- The Washington Times - Thursday, May 10, 2007

ANNAPOLIS — Three men were killed and five persons were injured yesterday afternoon in a seven-vehicle crash on the Chesapeake Bay Bridge, shutting down westbound traffic and causing five-mile backups on the eastbound span, authorities said.

The crash occurred when a trailer being towed by a Lincoln Navigator detached and other vehicles swerved to avoid it.

The westbound lanes of the bridge were closed after the 4:30 p.m. crash near the end of the westbound span. With traffic still backed up for miles, one lane of the three-lane span was opened before 11 p.m. and was expected to be fully open by this morning’s rush hour.

One person was flown to the University of Maryland Shock Trauma Center in Baltimore with life-threatening injuries. Four others had less serious injuries, said Marcus Brown, chief of the Maryland Transportation Authority Police.

“Other vehicles that were following swerved to avoid a trailer, and that’s what started this collision,” said Cpl. Jonathan Green, a spokesman for the Maryland Transportation Authority police, who described it as a difficult and “unbelievable crash scene” with vehicles pinned against each other.

Chief Brown said two pickup trucks, one tanker hauling animal fat, one tow truck, one van, an SUV pulling a 4-by-6 flatbed trailer and a passenger vehicle were involved in the crash.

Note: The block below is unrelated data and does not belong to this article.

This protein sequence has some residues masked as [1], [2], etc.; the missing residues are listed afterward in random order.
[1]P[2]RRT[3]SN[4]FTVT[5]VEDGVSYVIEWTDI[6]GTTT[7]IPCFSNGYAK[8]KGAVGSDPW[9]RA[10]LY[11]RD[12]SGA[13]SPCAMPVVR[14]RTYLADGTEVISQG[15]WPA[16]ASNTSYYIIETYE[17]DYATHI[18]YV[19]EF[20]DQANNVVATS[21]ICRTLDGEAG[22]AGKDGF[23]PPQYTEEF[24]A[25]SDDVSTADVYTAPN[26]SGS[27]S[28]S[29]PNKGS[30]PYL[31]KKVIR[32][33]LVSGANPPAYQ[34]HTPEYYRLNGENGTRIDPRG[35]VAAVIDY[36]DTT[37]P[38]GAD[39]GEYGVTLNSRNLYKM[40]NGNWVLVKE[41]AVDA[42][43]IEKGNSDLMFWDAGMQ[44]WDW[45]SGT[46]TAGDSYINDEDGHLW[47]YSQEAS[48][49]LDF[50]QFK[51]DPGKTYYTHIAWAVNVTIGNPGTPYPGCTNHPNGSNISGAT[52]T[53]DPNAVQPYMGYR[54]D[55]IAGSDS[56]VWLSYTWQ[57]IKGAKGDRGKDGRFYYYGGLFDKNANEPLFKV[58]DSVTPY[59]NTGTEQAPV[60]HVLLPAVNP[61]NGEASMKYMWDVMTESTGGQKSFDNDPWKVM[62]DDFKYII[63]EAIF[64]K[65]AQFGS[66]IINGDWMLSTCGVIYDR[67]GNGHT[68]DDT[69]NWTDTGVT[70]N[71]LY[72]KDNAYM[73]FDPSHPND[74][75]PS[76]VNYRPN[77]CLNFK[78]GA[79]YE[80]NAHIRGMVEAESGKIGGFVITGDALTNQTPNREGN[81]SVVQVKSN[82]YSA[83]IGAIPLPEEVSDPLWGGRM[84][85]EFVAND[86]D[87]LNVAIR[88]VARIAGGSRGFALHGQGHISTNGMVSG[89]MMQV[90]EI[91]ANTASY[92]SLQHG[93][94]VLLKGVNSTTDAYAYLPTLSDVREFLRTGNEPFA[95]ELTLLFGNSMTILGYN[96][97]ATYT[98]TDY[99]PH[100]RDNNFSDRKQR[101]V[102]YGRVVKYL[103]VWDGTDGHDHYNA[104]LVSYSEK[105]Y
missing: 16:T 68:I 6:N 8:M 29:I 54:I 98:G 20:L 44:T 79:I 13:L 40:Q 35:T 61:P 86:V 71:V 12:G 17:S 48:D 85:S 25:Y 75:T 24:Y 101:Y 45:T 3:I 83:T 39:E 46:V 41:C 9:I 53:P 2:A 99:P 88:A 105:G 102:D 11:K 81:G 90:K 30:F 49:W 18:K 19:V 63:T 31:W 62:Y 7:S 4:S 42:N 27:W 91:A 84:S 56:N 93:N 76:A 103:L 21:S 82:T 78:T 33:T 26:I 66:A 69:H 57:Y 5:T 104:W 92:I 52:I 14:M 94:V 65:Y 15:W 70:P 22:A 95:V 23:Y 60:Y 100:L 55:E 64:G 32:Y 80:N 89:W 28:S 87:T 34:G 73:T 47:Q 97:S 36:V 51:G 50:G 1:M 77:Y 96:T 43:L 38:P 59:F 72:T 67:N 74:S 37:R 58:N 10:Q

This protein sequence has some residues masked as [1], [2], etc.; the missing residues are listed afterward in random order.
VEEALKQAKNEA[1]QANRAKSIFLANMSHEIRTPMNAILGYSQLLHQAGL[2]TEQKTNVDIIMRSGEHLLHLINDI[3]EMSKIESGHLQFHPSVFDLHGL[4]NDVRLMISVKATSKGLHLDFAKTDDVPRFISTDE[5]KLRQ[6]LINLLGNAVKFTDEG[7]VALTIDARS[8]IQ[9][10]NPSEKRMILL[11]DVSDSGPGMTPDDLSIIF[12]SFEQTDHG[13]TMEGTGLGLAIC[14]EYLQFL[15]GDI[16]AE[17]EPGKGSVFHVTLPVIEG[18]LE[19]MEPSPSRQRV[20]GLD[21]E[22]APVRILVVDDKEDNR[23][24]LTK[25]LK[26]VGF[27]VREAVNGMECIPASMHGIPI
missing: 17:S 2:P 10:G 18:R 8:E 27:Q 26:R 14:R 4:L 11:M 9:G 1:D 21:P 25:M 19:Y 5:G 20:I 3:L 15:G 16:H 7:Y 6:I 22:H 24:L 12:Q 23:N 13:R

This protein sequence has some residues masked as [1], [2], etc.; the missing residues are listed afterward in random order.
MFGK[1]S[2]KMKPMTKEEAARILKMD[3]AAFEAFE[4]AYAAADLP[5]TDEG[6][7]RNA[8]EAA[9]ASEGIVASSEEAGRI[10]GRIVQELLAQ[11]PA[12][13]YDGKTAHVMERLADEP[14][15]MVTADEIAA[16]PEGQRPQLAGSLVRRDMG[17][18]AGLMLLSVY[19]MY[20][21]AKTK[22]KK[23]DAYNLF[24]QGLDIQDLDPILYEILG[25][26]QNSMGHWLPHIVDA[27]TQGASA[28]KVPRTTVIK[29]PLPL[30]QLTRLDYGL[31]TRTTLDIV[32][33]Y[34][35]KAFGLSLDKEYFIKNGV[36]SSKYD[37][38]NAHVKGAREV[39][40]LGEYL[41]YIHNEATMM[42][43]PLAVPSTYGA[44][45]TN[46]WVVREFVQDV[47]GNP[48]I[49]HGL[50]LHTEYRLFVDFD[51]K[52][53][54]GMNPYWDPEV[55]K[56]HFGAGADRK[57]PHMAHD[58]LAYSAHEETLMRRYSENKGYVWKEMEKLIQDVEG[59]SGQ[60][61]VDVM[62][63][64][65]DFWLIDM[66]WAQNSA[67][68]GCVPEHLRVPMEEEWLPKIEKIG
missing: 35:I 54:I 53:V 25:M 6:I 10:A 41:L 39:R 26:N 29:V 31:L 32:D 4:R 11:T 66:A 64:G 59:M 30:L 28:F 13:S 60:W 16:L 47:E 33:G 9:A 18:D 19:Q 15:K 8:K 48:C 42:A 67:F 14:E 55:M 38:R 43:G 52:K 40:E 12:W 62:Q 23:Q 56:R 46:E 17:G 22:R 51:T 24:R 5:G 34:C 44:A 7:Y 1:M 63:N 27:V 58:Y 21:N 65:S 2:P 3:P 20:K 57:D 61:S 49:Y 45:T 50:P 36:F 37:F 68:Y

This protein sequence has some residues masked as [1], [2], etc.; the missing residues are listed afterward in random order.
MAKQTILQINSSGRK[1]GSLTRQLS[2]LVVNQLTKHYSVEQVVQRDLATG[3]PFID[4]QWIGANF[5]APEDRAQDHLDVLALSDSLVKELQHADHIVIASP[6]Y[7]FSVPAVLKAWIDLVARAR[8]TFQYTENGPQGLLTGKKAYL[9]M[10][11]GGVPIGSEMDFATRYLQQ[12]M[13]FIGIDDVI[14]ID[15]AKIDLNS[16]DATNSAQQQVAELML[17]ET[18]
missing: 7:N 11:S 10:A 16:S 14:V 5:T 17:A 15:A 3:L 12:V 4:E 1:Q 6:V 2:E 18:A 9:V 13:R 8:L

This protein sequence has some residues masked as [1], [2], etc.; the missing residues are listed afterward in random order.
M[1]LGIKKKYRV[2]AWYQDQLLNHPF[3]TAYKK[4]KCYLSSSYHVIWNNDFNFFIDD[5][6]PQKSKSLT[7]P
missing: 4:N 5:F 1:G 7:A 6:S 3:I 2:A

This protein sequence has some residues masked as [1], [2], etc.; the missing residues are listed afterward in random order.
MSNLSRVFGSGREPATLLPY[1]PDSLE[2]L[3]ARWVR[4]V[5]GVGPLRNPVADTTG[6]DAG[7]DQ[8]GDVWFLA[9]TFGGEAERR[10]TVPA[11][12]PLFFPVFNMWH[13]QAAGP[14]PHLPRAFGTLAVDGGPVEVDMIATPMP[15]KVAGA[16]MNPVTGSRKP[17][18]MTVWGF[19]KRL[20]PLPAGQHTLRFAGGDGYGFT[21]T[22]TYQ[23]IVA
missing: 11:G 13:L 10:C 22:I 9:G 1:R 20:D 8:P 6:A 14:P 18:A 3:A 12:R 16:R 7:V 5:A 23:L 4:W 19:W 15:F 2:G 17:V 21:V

The driver of the SUV was “very upset” and “shook up, [but had] no major injuries,” Chief Brown said, adding it was too early in the investigation to say whether charges would be filed.

Structural engineers examined the bridge by boat, air and on the span itself.

“The bridge was found to be structurally sound and safe to be reopened,” Chief Brown said last night.

Stores and gas stations around the eastern side of the bridge were busy last night with stranded motorists waiting for westbound lanes to reopen.

Melodie Shreve was staffing the Shore Stop in Stevensville, about a mile from the eastern end of the bridge, by herself.

Asked if they were busier than usual, she said: “Oh my goodness, if you only knew.”

“They can’t get across the bridge to go home, so they’re just hanging out until the bridge opens up. It’s good for business, but it’s not good for me here all alone.”

The Best Western in Grasonville, a few miles from the bridge, was sold out by 8 p.m.

There was a steady stream of people who gave up on waiting and decided to stay the night, said Melissa Hess, front desk supervisor at the hotel, At least a third of the 92 rooms were taken by walk-ins. Some guests even gave up the second rooms in their suites to help out the stranded motorists, she said.

Hours after the crash, police were still attempting to turn around motorists stuck on the bridge for four miles behind the wreckage. Eastbound traffic was backed up more than five miles, beyond the Severn River Bridge.

Normally at that time of day during the week, there is two-way traffic on the westbound span, with one lane of traffic traveling eastbound.

At 4.3 miles long and 186 feet high, the bridge is a link to Kent Island, the Eastern Shore and Atlantic Ocean for hundreds of thousands of commuters, travelers and beachgoers.

In fiscal 2005-2006, nearly 25 million vehicles crossed the bridge.

The original, two-lane span of the bridge, which now carries eastbound traffic, was built in 1952. The three-lane westbound span opened in 1973.

Ben Nuckols and Sarah Brumfield of AP and staff writer Tarron Lively contributed to this report.

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